Tell the Explainer What Question You Want Answered About Today’s News

Answers to your questions about the news.
Oct. 31 2012 8:05 AM

The Explainer Is At Your Service

Tell Slate’s chief Explainer what you really want to know about today’s news.

Voting is now closed.
Brian Palmer

"What do you want to know?"

Brian Palmer

Slate Chief Explainer

For 14 years, Slate's Explainer has been answering your questions about today's news. As Slate's current chief Explainer, I've covered everything from sports ("How Do You Fix a Soccer Game?") to combat ("Could You Beat Up a Neanderthal?") to animal rights ("Is It Illegal to Eat Your Cat?"). Readers are always invited to submit their questions, but the final decision about the day's topic usually belongs to my editor and me. Not today. For the Slate Reader Takeover, you have the chance to tell me what you really want to know about today's news. I've culled five questions from hot news stories, and you get to vote for the one that most piques your interest. By the end of today, the Explainer will have an answer for you.

Which question about today's news should I answer?

At the height of Hurricane Sandy, many news channels showed footage of floodwater carrying away parked cars. How do you repair a car that has been completely submerged in water?
10 votes
The Supreme Court will hear on Wednesday a pair of cases about the qualifications of drug sniffing police dogs. Opponents of the canine cops say they make too many mistakes and respond to cues from their handlers. Do dogs have the best sense of smell in the animal kingdom?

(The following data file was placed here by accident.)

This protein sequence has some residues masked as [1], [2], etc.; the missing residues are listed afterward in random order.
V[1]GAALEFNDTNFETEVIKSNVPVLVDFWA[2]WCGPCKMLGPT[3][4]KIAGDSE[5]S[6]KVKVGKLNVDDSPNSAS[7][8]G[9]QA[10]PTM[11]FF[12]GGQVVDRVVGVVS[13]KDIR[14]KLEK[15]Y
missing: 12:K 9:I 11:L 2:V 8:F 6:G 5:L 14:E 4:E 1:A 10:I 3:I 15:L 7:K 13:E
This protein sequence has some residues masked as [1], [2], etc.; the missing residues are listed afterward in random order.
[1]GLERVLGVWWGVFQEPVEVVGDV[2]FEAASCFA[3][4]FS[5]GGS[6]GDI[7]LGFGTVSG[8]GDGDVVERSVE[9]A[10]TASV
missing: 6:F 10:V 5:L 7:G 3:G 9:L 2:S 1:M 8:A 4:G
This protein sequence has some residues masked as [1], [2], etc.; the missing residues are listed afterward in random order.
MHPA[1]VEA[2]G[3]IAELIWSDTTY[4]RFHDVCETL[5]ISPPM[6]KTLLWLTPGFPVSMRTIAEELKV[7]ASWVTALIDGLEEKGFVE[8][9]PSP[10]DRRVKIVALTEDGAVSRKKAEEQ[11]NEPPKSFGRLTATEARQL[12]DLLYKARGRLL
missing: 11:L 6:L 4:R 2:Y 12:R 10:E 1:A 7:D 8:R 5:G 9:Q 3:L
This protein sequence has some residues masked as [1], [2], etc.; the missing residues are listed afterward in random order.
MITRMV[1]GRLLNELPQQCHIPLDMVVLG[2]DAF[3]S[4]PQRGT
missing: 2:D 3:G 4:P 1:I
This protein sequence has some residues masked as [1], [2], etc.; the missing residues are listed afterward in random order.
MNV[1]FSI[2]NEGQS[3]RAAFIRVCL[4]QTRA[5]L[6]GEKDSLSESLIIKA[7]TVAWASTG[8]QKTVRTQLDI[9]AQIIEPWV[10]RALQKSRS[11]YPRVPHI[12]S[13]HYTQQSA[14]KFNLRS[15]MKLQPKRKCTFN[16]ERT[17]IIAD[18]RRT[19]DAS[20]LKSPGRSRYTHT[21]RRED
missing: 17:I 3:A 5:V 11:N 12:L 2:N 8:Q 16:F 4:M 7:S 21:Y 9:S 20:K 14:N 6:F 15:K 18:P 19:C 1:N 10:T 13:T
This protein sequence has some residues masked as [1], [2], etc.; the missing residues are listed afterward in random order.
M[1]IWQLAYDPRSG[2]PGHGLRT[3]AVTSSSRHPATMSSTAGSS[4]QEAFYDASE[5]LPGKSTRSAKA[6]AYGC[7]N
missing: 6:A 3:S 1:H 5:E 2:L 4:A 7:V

10 votes
A conservative campaign bankrolled in part by the Koch Brothers is seeking to vote three Florida Supreme Court justices off the bench in upcoming retention votes. Federal supreme court justices are appointed, while some states have elected justices. Florida has a hybrid system, involving appointment by the governor and retention by voters. Is there any evidence that one of these systems produces more qualified, more competent, more productive, or more impartial judges?
10 votes
The mother of a slain nine-year-old girl raised money so she could travel to the Sioux Falls execution of her daughter's killer on Tuesday night. She refused to sit, preferring to stand right in front of the glass while they executed the convict. Is it psychologically healthy to watch the execution of a person who killed a family member?
10 votes
Some activists are rebelling against breast cancer awareness slogans like "Save the Ta-Tas" and "Feel Your Boobies," according to a story in USA Today. They say the slogans trivialize the disease and objectify women. When did we develop so many colloquialism for women's breasts?
10 votes



This poll will close at 10 a.m. Oct. 31.

Brian Palmer is Slate's chief explainer. He also writes How and Why and Ecologic for the Washington Post. Email him at Follow him on Twitter.



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